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Original Issue


The 3-year-olds gallop forth in this week's Flamingo Stakes at Hialeah, and the winner's cup might end up in the hands of ageless Sunny Jim Fitzsimmons or calculating Jimmy Jones

Close by the outside rail of Hialeah's clubhouse turn is a little clearing known quite unofficially among the horsemen who bring their business—and their hopes—to the South's most famous race track as Mr. Fitz's Place. James E. Fitzsimmons, now 82 and depending a bit more each year on one aluminum walking aid, would be the last person in the world to request that any special place at any race track be set aside for his use. And yet no other trainer (or anybody else at Hialeah) would ever think of setting foot in that particular clearing without a personal invitation from Mr. Fitz himself.

Last week he issued just such an invitation to a young lady on her first visit to Hialeah. "Now, you just step right along in here beside me," he said as he walked up to the rail, "and if you have any questions I'll do my best to answer them."

The young lady, like so many other first-time visitors to Hialeah, was attracted by the sight of hundreds of flamingos maneuvering curiously about the infield. Mr. Fitz noticed her preoccupation with these beautiful birds and quickly came to the rescue. "I used to think," he said, "that the flamingos would all want to be flying off back to Cuba where they originally came from. But they must like it here because I never heard of one getting very far away. As a matter of fact, I often amuse myself by clocking flamingos between poles on the backstretch. One in particular I can remember. He was a graceful bird in the air, and I know one day I caught him going an eighth of a mile in five seconds. Now don't you know I certainly wouldn't mind having a race horse who could run that fast."

For sheer speed among Thoroughbreds of 1957's 3-year-old crop, Hialeah Park is the place to be. And this week the cream of that crop is entered in the $100,000-added mile-and-an-eighth Flamingo Stakes.

The buildup of the 3-year-old season is a gradual thing, but a desperately exciting process which actually has its beginning well back in the preceding year. Its conclusion comes not on Kentucky Derby day but often on a cold fall day when the survivors of the Hialeah campaigns finally step out weight-for-age against older horses. Dozens of 3-year-olds will drop out of the real battle before Derby Day—some quite possibly for no other reason than that they tried too hard to match their own ability with that of this week's Flamingo winner.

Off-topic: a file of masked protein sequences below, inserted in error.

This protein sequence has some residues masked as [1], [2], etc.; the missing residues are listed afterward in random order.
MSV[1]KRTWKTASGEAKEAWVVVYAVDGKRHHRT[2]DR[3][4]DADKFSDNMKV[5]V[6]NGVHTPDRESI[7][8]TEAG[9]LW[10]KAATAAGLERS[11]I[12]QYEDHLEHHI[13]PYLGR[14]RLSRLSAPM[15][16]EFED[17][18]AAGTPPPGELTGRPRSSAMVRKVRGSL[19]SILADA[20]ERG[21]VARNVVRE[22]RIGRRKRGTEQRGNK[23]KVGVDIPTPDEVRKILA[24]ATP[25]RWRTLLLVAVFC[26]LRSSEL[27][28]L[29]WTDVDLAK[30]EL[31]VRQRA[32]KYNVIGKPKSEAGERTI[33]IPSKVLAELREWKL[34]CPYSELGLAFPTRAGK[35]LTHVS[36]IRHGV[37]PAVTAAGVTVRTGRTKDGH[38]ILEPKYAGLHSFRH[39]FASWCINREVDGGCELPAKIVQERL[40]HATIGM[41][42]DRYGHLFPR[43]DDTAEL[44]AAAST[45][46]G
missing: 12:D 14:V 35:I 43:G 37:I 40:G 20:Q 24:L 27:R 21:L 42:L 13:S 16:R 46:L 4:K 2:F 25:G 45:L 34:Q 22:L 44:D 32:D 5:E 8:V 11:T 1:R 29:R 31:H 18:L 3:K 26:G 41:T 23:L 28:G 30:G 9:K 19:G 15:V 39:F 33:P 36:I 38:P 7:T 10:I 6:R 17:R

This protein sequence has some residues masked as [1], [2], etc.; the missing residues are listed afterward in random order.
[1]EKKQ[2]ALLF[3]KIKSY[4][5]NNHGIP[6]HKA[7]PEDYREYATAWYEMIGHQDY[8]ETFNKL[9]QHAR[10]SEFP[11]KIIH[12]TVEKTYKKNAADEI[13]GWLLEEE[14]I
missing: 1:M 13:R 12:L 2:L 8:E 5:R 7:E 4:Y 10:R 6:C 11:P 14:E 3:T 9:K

Most racing people in the country are in agreement this week that the best 3-year-old is at the moment stabled at Hialeah. The disagreement comes when you ask, "What is his name?" The answers pop back at you rapid-fire: Bold Ruler, Gen. Duke, Barbizon, Federal Hill, Missile and a few scattered votes for Iron Liege, King Hairan, Ambehaving, Ben Lomond, One-Eyed King. (Hialeah racegoers traditionally like to give a premature brushoff to any 3-year-olds who happen to be racing at Santa Anita. They believe, for instance, that there is no real California threat this year outside of Prince Khaled.)

There is no question that most of the Flamingo interest is centered on Bold Ruler, whom Sunny Jim Fitzsimmons trains for Mrs. Henry Carnegie Phipps, and the Calumet Farm entry of Gen. Duke and Iron Liege. More than a little of this interest was fired up in dramatic fashion less than two weeks ago when Bold Ruler, carrying 126 pounds, failed by barely a head to hold off the closing rush of Gen. Duke (in with 114 pounds) in the Everglades. Mr. Fitz came up for criticism in some quarters for working Bold Ruler a mile in 1:35 just a few days before the Everglades. "Well, in the first place," says Mr. Fitz, "I'll admit that in that 1:35 work Bold Ruler went too fast. I thought he should have done it in about :37, but just the same I don't think it hurt him. A horse has to work, you know, to get fit—for in a race those other horses aren't just playing out there.